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Global Viewpoint

  • G20 should break UN deadlock, demand removal of chemical weapons in Syria

    The G20 nations can bypass deadlock in the UN Security Council over Syria by appealing to the General Assembly to call for and oversee the removal of all chemical weapons from Syria. Unlike military strikes by the US, this would pave the way for a ceasefire and peace settlement.

  • Bo Xilai trial was a satire, but still helped to further rule of law in China

    In an interview, He Weifang, one of China’s most pre-eminent advocates of the rule of law and judicial independence, says the trial of former politburo member Bo Xilai was a satire – but it still helped to advance rule of law in China.

  • US strike on Syria would be illegal 'act of war'

    The Obama administration is right to be cautious about US intervention in Syria. For the US to launch a military strike without UN Security Council sanction would constitute an illegal 'act of war' against a sovereign state. (The Kosovo precedent cannot make an illegal act legal.)

  • America is not the world's policeman – in Syria or Iraq

    In an interview, Hans Blix (chief UN arms inspector for Iraq from 2000-2003) says: If US military action in Syria is all about 'punishing' Bashar al-Assad to satisfy public and media opinion without even hearing the UN inspectors report, it will be a sad day for international legality.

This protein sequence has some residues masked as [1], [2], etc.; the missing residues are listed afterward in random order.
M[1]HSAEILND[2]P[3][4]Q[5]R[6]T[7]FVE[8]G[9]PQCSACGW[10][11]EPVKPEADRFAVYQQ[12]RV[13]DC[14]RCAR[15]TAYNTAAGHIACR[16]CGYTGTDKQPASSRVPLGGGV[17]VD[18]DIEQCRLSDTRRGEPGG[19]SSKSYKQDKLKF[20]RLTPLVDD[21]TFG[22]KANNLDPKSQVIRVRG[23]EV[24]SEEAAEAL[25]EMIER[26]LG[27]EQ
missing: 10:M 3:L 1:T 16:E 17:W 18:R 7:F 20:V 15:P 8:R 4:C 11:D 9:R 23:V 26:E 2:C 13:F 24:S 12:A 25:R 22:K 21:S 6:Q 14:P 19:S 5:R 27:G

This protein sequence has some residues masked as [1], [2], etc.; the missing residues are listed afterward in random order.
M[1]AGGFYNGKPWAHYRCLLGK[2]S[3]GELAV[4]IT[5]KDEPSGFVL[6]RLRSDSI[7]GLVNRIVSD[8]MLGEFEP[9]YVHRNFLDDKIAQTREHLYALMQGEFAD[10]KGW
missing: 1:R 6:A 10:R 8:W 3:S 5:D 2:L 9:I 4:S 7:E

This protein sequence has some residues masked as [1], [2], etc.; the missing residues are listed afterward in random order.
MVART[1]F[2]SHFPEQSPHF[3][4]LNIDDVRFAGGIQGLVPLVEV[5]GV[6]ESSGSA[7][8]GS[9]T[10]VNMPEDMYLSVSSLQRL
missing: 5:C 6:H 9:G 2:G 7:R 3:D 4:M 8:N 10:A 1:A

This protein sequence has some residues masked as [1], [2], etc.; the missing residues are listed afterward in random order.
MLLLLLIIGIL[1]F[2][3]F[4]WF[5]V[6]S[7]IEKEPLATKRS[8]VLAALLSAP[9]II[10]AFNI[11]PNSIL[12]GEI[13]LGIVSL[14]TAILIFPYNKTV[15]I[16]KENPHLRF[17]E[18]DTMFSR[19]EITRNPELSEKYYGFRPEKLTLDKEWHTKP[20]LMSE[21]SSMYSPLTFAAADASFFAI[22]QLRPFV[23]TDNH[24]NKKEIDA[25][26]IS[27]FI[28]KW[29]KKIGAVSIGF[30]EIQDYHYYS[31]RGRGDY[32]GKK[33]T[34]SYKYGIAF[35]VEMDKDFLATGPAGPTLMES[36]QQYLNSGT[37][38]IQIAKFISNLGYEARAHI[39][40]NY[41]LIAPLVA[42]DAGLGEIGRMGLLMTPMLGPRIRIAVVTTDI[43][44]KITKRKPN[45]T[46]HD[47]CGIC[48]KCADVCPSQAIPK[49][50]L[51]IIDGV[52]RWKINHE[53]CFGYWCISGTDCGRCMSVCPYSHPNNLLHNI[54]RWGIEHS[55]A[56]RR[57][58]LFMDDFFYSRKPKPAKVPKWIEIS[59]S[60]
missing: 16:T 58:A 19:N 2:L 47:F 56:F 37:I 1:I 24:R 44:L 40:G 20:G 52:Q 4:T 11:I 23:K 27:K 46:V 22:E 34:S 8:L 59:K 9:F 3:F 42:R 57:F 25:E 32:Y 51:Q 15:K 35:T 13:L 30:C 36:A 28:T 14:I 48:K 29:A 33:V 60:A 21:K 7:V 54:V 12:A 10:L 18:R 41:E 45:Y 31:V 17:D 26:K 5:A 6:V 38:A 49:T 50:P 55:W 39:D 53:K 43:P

• Why the Arab Spring hasn't failed in Egypt and Middle East

    With Egypt back to 'temporary' martial law and turmoil riling the Middle East, the Arab Spring may appear to have failed. But the revolutionary story in the region is far from over. The Arab world has been changed irrevocably, and transitions – likely marked by conflict – will continue.

  • Bo Xilai trial shows China's Communist Party is best bet against corruption

    China critics say severe corruption is inherent to China’s one-party system and cannot be stemmed without changing the entire political system. The trail of Bo Xilai – the climax of an aggressive anti-corruption drive by the Chinese Communist Party – shows this isn't the case.

  • The Internet will not survive unless we defend it

    The open Internet that 2.5 billion people around the world rely on is under threat, as governments increasingly seek control of information flow. Only concerted moves by stakeholders can protect its valued openness. The US especially must set high standards for transparency and freedom.

  • Turkey's president: Release Morsi to save Egypt

    The coup that ousted Egypt's President Mohamed Morsi was a clear derailment of the democratic progress. In order to initiate dialogue and reconciliation in a dangerously divided Egypt, Mr. Morsi and other politicians who remain in detention should be released.

  • Kerry's support for military coup in Egypt undermines US position in Middle East

    Secretary of State John Kerry's said the military coup in Egypt was 'restoring democracy.' This view confirms Muslim Brotherhood claims that the US would rather prop up a military dictatorship than accept an elected Islamic government. Leaders must choose their words accurately.

  • Snooping vs. privacy – lessons for an age of transparency

    It's not possible to stop a Bradley Manning or Edward Snowden. They reflect society's push for individualism, suspicion of authority, and digital transparency. Instead, the NSA, FBI, and others must embrace openness, and face greater oversight.